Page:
Plaintiff filed sued vehicle manufacturer after decedent died after a crash. Plaintiff hired a biomechanics expert witness to provide testimony. Defendant filed a motion to exclude expert from testifying, which was denied by the court.
Facts: This case (Zoch v. Daimler, AG et al – United States District Court – Eastern District of Texas – September 25th, 2018) involves a products liability claim. The case arises from the alleged failure of the driver’s seat in the decedent’s vehicle during a rear-end collision. After the collision, the decedent suffered a head injury and later died. The plaintiff subsequently filed suit against the manufacturer of the vehicle. The plaintiff hired Michelle Hoffman (biomechanics expert witness) to provide expert witness testimony on his behalf. The defendant has filed a motion to exclude this expert witness testimony.
Discussion: Ms. Hoffman was hired to provide testimony regarding the incident, body kinematics of the occupants of the vehicle during the incident, the nature of the injuries, the forces necessary to produce those injuries and the proximate causes of these injuries. In her report, Ms. Hoffman discusses a “surrogate inspection” she conducted of the vehicle in question. which consists of placing a surrogate in the driver’s seat of the vehicle.
The defendants argue that Ms. Hoffman’s opinions that rely on surrogate inspection should be excluded because it is too disconnected from the subject crash to be reliable. They specifically argue that surrogate’s weight and height are not the same as the decedent’s weight and height and that Ms. Hoffman’s estimates about the position of the seat, seat belt, and surrogate are not reliable.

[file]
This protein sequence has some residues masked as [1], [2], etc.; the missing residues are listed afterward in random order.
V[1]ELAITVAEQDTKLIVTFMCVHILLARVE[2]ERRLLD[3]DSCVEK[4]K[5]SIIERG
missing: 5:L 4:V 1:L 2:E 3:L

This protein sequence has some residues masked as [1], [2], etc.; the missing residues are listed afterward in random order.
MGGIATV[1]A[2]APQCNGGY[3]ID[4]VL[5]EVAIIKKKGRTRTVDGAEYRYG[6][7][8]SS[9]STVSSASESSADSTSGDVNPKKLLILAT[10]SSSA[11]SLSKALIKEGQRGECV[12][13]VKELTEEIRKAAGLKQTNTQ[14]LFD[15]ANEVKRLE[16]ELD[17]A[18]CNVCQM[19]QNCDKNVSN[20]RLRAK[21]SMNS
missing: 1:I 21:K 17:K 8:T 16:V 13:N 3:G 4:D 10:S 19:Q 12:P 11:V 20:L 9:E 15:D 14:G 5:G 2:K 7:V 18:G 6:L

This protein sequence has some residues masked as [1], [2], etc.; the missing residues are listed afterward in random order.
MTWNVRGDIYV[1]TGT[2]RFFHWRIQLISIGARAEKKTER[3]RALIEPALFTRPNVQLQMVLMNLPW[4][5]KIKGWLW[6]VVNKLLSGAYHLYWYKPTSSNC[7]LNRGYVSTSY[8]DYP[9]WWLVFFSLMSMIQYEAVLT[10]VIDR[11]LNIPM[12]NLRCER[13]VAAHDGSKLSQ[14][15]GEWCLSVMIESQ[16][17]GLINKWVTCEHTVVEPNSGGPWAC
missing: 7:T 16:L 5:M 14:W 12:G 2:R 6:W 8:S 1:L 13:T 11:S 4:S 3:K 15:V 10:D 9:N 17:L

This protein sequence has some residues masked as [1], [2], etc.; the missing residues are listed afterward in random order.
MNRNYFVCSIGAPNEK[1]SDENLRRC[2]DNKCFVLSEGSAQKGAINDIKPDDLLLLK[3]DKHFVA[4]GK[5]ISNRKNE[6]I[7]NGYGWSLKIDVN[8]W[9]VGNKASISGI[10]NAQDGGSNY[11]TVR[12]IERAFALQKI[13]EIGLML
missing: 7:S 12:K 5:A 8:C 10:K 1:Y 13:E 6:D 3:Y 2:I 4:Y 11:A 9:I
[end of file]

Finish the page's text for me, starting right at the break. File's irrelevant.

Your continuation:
The defendants challenge the specific bases and sources employed by Ms. Hoffman. Ms. Hoffman does state in her report that the surrogate study was not intended to be an exact recreation of the decedent’s body kinematics. Thus, the court opines that the height and weight difference between the surrogate and the decedent would stop the jury from getting a genera; idea of the decedent’s body movement from the surrogate inspection. The court adds that this type of argument goes to the weight of the evidence, not the admissibility and that nothing will prevent the defendants from discrediting the surrogate inspection during cross-examination.
The court also notes that Ms. Hoffman’s estimates about the position of the driver’s seat, seat belt, and surrogate in the vehicle does not appear to be random or reliable. The court continues by stating that Ms. Hoffman positioned the driver’s seat, seat belt, and surrogate in the arrangement she believed represented the situation at the time of the incident.
Conclusion: The motion to dismiss the expert witness testimony of Michelle Hoffman is denied.